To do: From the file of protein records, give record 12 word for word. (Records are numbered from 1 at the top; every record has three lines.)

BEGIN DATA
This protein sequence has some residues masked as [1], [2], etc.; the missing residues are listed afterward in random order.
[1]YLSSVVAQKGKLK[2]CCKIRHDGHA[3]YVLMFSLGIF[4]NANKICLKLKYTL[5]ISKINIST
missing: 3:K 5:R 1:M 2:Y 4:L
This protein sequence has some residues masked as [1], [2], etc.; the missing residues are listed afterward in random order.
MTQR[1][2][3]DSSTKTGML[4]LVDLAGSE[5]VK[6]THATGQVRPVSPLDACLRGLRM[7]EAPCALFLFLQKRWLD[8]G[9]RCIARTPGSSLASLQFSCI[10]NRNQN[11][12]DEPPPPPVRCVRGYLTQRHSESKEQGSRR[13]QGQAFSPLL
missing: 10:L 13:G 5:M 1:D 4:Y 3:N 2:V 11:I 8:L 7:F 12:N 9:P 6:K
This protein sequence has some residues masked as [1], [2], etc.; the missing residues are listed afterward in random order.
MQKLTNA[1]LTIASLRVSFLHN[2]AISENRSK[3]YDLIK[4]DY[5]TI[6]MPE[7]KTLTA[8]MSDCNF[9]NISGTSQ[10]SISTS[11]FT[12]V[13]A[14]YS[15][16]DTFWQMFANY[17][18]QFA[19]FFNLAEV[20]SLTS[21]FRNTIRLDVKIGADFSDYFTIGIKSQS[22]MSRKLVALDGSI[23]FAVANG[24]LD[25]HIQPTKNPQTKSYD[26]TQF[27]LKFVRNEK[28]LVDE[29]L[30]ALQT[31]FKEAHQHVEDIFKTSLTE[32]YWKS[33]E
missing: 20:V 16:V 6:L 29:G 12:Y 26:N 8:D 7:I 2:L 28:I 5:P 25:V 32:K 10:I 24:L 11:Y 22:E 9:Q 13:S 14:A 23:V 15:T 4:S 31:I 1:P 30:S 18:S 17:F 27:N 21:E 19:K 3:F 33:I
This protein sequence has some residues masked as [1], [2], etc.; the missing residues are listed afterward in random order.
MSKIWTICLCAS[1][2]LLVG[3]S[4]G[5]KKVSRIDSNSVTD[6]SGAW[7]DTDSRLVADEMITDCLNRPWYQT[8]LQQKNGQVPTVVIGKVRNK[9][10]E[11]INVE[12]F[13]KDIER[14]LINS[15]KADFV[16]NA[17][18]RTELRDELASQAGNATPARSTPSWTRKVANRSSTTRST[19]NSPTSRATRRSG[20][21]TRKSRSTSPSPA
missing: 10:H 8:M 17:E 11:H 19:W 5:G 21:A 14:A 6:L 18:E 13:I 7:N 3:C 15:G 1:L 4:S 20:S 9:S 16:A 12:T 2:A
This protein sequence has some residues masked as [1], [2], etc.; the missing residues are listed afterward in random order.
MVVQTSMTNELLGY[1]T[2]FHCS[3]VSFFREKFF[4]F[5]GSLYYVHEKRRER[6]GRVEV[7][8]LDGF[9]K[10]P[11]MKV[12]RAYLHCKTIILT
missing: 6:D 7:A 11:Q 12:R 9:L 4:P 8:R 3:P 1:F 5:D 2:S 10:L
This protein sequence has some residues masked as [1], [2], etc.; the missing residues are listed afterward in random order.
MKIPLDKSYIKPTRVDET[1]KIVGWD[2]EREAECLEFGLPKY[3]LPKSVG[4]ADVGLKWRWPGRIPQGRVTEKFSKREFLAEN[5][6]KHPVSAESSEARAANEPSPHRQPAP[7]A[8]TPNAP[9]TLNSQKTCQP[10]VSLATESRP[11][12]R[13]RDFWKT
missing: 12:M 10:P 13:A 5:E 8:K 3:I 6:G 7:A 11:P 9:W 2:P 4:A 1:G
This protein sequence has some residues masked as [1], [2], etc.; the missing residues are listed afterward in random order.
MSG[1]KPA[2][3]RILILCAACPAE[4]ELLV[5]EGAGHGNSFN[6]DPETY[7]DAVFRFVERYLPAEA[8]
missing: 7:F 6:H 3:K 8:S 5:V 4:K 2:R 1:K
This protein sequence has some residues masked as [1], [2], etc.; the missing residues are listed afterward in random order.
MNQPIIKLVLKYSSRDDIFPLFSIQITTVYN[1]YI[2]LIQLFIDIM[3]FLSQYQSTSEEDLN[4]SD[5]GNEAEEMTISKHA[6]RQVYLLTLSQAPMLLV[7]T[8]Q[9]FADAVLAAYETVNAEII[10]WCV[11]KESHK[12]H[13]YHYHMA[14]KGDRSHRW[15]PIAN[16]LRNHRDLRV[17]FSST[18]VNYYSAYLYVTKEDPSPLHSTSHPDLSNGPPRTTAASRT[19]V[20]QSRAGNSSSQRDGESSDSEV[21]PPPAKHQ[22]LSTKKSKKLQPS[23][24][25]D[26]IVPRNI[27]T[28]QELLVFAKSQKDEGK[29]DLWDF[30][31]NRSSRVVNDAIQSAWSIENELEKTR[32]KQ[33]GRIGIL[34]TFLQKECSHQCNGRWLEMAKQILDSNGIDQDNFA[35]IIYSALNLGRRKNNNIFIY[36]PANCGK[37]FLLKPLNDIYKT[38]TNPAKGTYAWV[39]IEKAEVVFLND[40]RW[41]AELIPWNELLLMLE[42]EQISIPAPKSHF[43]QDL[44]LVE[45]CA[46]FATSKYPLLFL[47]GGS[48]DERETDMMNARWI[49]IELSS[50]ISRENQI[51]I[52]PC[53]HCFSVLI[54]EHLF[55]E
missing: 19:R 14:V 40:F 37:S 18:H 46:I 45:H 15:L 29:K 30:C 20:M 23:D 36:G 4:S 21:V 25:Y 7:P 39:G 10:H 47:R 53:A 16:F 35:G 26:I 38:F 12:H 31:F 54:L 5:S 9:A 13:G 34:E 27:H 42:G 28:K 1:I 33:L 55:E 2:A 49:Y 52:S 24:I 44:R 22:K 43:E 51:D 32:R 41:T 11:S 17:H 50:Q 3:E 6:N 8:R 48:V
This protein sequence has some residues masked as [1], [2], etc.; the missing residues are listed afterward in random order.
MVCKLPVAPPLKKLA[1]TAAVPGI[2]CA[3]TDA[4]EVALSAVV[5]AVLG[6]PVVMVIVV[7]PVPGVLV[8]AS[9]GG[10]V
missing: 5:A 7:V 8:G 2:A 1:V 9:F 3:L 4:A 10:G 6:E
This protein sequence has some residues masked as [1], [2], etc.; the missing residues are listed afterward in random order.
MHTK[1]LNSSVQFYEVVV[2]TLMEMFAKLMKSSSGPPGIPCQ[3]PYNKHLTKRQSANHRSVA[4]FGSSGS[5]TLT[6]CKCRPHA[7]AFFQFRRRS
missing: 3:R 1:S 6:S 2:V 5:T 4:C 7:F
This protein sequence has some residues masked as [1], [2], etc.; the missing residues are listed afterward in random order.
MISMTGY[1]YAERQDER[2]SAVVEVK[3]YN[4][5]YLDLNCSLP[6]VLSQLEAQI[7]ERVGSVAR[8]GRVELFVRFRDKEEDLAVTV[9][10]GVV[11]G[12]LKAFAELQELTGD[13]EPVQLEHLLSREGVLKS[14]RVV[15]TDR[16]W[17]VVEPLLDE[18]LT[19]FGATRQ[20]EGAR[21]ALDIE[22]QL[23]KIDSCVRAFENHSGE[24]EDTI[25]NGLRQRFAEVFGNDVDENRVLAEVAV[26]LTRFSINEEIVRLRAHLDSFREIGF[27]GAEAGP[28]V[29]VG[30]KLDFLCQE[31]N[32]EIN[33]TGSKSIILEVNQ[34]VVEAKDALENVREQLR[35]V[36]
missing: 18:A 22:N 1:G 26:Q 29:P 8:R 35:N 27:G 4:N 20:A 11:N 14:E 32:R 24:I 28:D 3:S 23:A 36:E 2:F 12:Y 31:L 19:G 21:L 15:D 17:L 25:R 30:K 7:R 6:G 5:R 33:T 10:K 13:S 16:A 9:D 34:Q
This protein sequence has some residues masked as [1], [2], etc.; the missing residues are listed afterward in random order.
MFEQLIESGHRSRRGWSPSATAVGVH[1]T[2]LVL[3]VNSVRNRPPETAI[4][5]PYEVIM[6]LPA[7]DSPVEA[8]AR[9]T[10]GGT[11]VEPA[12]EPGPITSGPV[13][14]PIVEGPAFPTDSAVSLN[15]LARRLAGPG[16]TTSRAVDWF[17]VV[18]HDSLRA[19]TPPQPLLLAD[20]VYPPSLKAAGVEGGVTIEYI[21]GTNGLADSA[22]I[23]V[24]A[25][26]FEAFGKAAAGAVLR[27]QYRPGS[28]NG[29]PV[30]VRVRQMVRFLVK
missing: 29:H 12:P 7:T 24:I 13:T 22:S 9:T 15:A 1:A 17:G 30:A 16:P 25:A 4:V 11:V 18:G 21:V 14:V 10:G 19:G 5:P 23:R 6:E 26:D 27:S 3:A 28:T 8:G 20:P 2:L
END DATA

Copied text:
This protein sequence has some residues masked as [1], [2], etc.; the missing residues are listed afterward in random order.
MFEQLIESGHRSRRGWSPSATAVGVH[1]T[2]LVL[3]VNSVRNRPPETAI[4][5]PYEVIM[6]LPA[7]DSPVEA[8]AR[9]T[10]GGT[11]VEPA[12]EPGPITSGPV[13][14]PIVEGPAFPTDSAVSLN[15]LARRLAGPG[16]TTSRAVDWF[17]VV[18]HDSLRA[19]TPPQPLLLAD[20]VYPPSLKAAGVEGGVTIEYI[21]GTNGLADSA[22]I[23]V[24]A[25][26]FEAFGKAAAGAVLR[27]QYRPGS[28]NG[29]PV[30]VRVRQMVRFLVK
missing: 29:H 12:P 7:T 24:I 13:T 22:S 9:T 15:A 1:A 17:G 30:A 16:P 25:A 4:V 11:V 18:G 21:V 14:V 10:G 19:G 5:P 23:R 6:E 26:D 27:S 3:A 28:T 8:G 20:P 2:L